Free Priority Shipping On All Orders over $150

Myrcene Terpene: Strains, Effects, Dosage, & More

Steven Cargyle
Finest Labs
August 06, 2021 | Blog

Typically, a cannabis plant will produce over 100 different terpenes.

There’s still a plethora of research that needs to be conducted; we’re just beginning to understand some of these more common compounds.

Here, we’ll be covering one in particular — a terpene called myrcene.

Explore what makes this common terpene so useful, what the research says about it, and how to use it safely.

What is Myrcene?

Myrcene is sometimes referred to as the “mother of all terpenes” for its wide-ranging health benefits.

The word myrcene is named after a medicinal shrub from Brazil by the name of Myrcia sphaerocarpa. It’s also the active element of lemongrass that gives it sedating properties.

Other common sources of myrcene include hops, cannabis, mangoes, and basil, to name a few.

What is a Terpene?

Terpenes are naturally-produced aromatic compounds consisting of simple carbon, hydrogen, and the occasional oxygen atoms. There are thousands of combinations of these elements that make each terpene unique.

There are estimated to be more than 30,000 individual terpenes in existence.

Many things found in nature, like fungi and herbs — not just cannabis — are chock-full of terpenes.

Terpenes are important for a variety of reasons. For example, pollinators use them to find where the flowers are so they can extract their nectar. Some terpenes have the opposite effect — repelling potential predators and insects.

Some plants even use terpenes to improve the flavor of their fruit. Plants can entice wild animals and humans to perpetuate their species by improving the taste of foods through terpenes.

Humans cultivate and protect plants they deem tasty, so plants with high terpene concentrations often make it onto this list.

What Does Myrcene Smell Like?

Cannabis strains with higher myrcene levels are often smelling a bit peppery, spicy, earthy, and musky.

Myrcene also carries some subtle sweet notes, which have been compared to ripe mango, juicy guava, and other exotic flavors.

What are the Effects of Myrcene?

Myrcene has many therapeutic benefits. Like other terpenes, myrcene is believed to have potential anti-inflammatory, potential anti-tumor, sleep-supportive, and other health benefits.

Traditional Uses of Plants High in Myrcene: 

  • Improve sleep
  • Reduce pain
  • Promote relaxation
  • Enhance mood
  • Relieve anxiety
  • Relieve Stress
  • Strengthen the immune system

Plants That Contain Myrcene

Aside from being found in cannabis, terpenes such as myrcene can be found in many different plants, including:

  1. Hops
  2. Houttuynia
  3. Lemongrass
  4. Mango
  5. Myrcia
  6. Verbena
  7. West Indian bay tree
  8. Cardamom
  9. Cloves
  10. Cinnamon
  11. Thyme
  12. Guava Melon
  13. Basil
  14. Black Pepper
  15. Oregano

mangoes and cannabis leaves and buds on a wooden tray

How Common is Myrcene in Cannabis?

Myrcene is found in thousands of cannabis strains, and on average, myrcene represents around 20% of the terpene profile found in the more common strains we see today.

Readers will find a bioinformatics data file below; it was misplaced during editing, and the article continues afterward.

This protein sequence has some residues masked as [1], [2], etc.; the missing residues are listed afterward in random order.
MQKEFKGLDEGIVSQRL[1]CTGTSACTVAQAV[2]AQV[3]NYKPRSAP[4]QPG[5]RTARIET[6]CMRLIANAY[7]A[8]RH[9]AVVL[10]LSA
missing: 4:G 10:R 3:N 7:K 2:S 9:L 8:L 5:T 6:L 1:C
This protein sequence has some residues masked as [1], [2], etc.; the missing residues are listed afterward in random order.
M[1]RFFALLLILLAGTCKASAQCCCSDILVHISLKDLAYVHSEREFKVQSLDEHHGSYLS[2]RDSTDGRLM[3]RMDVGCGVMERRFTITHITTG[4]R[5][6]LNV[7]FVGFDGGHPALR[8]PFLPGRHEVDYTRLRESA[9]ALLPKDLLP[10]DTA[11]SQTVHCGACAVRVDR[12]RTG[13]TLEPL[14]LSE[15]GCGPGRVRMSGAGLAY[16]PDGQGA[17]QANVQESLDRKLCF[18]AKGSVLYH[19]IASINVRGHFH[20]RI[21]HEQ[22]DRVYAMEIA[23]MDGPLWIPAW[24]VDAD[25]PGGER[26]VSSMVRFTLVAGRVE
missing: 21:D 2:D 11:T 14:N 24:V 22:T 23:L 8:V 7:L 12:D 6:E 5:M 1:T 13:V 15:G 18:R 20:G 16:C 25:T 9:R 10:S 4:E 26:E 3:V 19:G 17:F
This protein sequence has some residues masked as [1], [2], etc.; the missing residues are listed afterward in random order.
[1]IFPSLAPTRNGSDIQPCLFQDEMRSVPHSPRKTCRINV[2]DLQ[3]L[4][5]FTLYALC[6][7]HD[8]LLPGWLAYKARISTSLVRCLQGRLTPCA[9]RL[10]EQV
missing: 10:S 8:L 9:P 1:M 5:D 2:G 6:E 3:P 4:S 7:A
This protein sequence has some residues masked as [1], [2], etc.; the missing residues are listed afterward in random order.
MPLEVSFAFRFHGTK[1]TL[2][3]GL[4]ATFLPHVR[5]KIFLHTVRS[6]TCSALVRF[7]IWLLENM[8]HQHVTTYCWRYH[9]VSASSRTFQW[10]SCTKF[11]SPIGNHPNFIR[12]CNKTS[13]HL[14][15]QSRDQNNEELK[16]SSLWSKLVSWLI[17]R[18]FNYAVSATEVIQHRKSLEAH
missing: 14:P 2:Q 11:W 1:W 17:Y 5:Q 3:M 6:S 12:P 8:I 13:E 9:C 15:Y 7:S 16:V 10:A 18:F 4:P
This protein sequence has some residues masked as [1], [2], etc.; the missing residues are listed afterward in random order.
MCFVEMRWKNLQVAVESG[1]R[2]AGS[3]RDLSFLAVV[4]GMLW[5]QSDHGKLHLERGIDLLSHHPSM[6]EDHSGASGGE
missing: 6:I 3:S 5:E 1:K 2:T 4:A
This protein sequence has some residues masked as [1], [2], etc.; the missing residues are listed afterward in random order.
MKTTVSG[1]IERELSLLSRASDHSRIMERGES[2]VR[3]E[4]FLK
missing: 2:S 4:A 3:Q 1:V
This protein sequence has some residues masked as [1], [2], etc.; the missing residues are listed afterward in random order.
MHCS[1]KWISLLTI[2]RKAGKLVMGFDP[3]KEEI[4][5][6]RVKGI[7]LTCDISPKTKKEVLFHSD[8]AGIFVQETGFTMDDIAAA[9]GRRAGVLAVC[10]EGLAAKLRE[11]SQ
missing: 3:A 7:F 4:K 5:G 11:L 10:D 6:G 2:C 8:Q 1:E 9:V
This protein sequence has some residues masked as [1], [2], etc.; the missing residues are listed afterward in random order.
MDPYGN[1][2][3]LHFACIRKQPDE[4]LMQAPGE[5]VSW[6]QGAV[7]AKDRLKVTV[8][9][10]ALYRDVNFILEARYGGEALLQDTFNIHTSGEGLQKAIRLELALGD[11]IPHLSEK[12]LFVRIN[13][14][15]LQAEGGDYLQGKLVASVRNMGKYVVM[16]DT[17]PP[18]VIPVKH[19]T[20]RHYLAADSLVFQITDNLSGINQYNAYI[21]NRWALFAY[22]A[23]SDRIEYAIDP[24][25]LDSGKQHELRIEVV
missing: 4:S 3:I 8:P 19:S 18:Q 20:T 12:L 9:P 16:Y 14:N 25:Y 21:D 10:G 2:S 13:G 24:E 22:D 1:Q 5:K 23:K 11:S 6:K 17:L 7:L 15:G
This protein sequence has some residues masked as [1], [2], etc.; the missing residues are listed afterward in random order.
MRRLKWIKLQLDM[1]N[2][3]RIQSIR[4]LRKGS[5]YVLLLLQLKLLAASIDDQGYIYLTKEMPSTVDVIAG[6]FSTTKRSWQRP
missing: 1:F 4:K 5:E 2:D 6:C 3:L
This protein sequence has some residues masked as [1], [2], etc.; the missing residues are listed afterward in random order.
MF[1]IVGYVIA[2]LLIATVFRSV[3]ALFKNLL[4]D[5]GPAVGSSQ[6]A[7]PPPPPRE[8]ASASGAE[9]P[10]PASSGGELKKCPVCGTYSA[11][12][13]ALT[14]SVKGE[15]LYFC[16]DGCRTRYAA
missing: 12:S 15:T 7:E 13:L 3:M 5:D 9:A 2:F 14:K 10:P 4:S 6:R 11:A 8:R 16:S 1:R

Myrcene is also thought to be the dominant terpene found in many cannabis strains. 

Dominant terpenes are just the terpenes with the highest level in that particular strain. Many terpenes exist within a single cannabis strain; however, only a limited number are classified as “dominant.”

There’s a theory floating around that eating mangos before smoking or ingesting cannabis will increase its efficacy. This is a direct result of the myrcene content in mango and its synergistic effect with cannabinoids.

It’s thought that myrcene helps improve the absorption of THC and other cannabinoids — making them more effective without increasing the dose.

Related: List of terpenes found in cannabis.

Cannabis Strains High in Myrcene

High levels of myrcene are typically associated with the experience of a fast-acting and heavy high. This terpene will give cannabis an earthy, musky, clove-like aroma and flavor. If you notice your favorite strain has a woodsy, earthy flavor or smell, it’s most likely high in myrcene.

Cannabis strains high in myrcene include: 

  1. OG Kush
  2. Jillybean
  3. Blue Dream
  4. Purple Urkle
  5. Grape Ape
  6. Granddaddy Purple
  7. Tangie
  8. Harlequin

You can find a broad selection of our cannabis strain terpenes under our Product Page.

Myrcene Levels in Sativas vs. Indicas

There is some truth to indica-dominant strains producing a more body-heavy high compared to sativa-dominant strains. Sativas tend to offer a more invigorating, energizing experience.

What truly affects the way a strain will make you feel is the cannabinoids and terpenes it contains. Strains high in pinene and limonene typically align well with the effects of sativa-dominant strains.

On the other hand, cannabis strains high in myrcene are usually (but not always) Indica-dominant. 

Myrcene is known for its sedating, relaxing effects. This makes sense as you feel much looser and more relaxed, kind of like you would after smoking some Indicia flower.

The couch-lock effect commonly associated with Indicas may be linked to its myrcene content.

A popular theory is that there should be around >0.5% myrcene by weight in Indica strains,

Sativas should have about <0.5%, and hybrids should fall somewhere in the middle.

Can Myrcene Make You Tired?

Herbal medicines that include myrcene have a long history of use as a sleep aid in folk medicine.

In Mexico, lemongrass tea rich in myrcene has been used as a sedative and muscle relaxant.

In Germany, myrcene-rich hops are used as a form of sleep aid.